After determining that existing standards for a “reasonable amount of [arrest] risk” used by employers to assess provisional employees is too onerous for such employees with or without criminal records, this article proposes an alternative method of assessing arrest risk across these populations.
Several alternative standards are proposed, illustrating that they clear a demonstrable majority of employees without records and a sizable minority of those with a criminal history and (b) do not increase the risk incurred by employers over and above the level they already accept among employees without records. The findings suggest that the almost singular importance placed on “time since last” policies when conducting criminal background checks is ill-placed, as the risk of arrest across populations of employees with and without criminal histories overlaps more than the results of extant research would imply. Although future research needs to be conducted to ascertain whether the findings reported generalize to other employment contexts, current background- check practices would be better served if they were to adopt an approach that chooses a specific threshold for comparison, which should align with an easily communicated and face-valid cost function. Furthermore, the selected standard should (a) hold all individuals to the same standard and (b) be one that a demonstrable majority of individuals without criminal records can meet. (Publisher abstract modified)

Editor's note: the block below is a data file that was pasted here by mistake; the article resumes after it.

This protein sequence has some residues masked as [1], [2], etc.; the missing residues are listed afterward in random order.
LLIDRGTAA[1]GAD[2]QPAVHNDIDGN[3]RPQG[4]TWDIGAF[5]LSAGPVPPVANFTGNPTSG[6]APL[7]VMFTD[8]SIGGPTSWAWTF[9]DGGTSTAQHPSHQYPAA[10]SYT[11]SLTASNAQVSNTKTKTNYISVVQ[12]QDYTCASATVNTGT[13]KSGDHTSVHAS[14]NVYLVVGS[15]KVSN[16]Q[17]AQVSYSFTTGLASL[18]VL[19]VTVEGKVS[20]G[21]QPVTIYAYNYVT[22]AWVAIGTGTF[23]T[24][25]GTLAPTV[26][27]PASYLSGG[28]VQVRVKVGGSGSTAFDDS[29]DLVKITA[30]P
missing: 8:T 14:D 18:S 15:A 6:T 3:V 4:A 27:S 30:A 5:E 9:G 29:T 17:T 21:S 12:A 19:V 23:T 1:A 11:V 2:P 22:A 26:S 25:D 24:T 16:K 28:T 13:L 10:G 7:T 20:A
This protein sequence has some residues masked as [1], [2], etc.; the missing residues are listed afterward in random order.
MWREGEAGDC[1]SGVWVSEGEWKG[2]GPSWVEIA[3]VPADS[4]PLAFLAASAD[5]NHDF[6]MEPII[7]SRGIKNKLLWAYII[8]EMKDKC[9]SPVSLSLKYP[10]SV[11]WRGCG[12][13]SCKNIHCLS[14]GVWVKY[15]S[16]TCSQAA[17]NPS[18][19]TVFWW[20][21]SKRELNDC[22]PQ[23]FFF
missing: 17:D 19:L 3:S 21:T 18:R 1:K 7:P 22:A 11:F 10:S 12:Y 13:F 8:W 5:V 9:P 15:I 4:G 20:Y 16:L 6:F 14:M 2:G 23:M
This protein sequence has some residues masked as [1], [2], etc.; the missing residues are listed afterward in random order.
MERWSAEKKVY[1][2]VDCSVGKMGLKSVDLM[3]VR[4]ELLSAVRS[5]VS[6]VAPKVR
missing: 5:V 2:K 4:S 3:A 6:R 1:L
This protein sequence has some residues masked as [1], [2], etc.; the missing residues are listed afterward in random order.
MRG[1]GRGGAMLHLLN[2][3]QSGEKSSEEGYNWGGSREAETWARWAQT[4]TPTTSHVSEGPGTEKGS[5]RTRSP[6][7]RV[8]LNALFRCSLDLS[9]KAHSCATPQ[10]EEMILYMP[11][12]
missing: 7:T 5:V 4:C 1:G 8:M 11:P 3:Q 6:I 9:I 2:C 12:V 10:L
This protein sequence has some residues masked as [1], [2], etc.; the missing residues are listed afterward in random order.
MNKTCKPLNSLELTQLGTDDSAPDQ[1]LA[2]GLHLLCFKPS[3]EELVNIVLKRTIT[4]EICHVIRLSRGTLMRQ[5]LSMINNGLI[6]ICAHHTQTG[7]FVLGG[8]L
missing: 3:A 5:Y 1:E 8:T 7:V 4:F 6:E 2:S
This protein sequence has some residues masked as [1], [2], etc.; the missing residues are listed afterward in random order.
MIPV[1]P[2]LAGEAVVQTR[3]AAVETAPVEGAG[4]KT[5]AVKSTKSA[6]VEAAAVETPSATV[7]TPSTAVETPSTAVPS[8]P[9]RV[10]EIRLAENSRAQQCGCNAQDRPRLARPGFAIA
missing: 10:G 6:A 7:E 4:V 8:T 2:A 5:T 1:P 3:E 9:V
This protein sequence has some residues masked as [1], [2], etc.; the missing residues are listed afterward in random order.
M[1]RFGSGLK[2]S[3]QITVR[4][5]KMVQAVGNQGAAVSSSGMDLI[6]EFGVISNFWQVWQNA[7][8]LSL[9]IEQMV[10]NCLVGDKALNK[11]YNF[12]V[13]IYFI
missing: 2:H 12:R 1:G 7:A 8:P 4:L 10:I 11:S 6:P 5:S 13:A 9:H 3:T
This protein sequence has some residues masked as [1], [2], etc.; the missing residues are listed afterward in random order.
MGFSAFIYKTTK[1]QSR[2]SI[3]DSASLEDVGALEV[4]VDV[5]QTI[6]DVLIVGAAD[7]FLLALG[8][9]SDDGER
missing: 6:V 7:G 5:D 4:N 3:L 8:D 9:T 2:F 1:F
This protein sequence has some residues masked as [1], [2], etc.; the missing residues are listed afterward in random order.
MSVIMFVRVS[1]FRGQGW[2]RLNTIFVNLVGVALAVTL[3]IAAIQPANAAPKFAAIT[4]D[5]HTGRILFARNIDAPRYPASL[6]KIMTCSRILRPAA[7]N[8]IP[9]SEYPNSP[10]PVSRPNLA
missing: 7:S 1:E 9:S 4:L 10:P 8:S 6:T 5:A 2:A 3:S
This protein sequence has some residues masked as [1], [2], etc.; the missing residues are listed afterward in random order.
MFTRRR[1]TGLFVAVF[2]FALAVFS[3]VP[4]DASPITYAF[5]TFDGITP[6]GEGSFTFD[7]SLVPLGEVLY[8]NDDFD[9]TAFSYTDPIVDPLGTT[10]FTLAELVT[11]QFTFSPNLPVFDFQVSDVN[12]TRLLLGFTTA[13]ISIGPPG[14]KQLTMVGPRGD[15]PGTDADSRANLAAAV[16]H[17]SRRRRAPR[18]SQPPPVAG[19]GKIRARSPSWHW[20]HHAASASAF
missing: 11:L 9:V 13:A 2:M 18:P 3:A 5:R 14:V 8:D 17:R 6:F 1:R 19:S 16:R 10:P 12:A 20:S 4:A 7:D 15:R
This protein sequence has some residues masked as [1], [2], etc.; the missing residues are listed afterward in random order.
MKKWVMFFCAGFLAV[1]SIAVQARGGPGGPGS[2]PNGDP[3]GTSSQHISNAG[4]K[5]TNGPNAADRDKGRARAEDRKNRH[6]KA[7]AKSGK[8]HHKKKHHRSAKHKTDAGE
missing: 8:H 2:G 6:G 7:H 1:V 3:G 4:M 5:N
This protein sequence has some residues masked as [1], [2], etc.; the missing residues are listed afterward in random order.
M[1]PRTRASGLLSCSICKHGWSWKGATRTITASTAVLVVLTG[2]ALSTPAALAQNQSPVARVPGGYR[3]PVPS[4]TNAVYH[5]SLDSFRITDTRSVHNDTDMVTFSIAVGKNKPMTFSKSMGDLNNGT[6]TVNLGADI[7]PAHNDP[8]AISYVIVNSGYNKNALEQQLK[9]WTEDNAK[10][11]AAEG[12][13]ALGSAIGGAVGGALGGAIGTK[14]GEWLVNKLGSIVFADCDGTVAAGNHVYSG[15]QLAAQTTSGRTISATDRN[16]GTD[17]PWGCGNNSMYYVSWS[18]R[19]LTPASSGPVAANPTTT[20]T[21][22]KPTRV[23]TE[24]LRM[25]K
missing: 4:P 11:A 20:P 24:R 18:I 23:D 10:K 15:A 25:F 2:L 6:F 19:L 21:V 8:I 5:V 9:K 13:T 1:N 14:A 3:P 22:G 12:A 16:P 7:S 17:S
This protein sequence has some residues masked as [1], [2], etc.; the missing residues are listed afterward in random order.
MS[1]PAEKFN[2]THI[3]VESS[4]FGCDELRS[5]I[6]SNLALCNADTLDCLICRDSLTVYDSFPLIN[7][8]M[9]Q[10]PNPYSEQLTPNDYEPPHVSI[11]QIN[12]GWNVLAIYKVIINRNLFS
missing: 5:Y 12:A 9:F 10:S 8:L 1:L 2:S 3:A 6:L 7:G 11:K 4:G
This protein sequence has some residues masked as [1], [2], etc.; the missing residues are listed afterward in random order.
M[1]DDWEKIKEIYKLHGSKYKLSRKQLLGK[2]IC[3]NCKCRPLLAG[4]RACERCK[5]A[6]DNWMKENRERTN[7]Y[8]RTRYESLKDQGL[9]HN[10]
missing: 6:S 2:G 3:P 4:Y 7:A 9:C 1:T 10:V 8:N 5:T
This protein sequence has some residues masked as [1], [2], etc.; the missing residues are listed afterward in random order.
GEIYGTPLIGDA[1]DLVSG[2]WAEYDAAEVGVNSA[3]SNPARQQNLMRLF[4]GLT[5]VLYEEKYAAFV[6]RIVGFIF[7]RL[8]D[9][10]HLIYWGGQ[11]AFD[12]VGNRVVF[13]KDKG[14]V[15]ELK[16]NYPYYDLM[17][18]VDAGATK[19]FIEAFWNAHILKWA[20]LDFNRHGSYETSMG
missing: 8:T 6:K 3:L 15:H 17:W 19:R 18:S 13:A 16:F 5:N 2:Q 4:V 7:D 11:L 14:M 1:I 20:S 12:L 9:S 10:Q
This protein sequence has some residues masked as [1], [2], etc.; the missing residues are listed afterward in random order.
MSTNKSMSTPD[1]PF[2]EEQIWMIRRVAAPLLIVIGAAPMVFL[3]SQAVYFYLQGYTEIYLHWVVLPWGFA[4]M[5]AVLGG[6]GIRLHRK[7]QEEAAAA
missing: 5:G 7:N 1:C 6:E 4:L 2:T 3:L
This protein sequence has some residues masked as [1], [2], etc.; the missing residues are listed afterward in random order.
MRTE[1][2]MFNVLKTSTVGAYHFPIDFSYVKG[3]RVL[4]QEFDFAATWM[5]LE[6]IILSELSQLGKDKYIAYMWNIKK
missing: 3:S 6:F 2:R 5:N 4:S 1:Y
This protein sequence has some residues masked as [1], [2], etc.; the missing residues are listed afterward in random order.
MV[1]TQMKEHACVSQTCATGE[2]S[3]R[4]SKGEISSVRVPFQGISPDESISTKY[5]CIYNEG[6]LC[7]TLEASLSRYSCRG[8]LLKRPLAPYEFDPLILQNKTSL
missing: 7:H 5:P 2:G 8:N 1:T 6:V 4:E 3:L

Date Published: August 1, 2017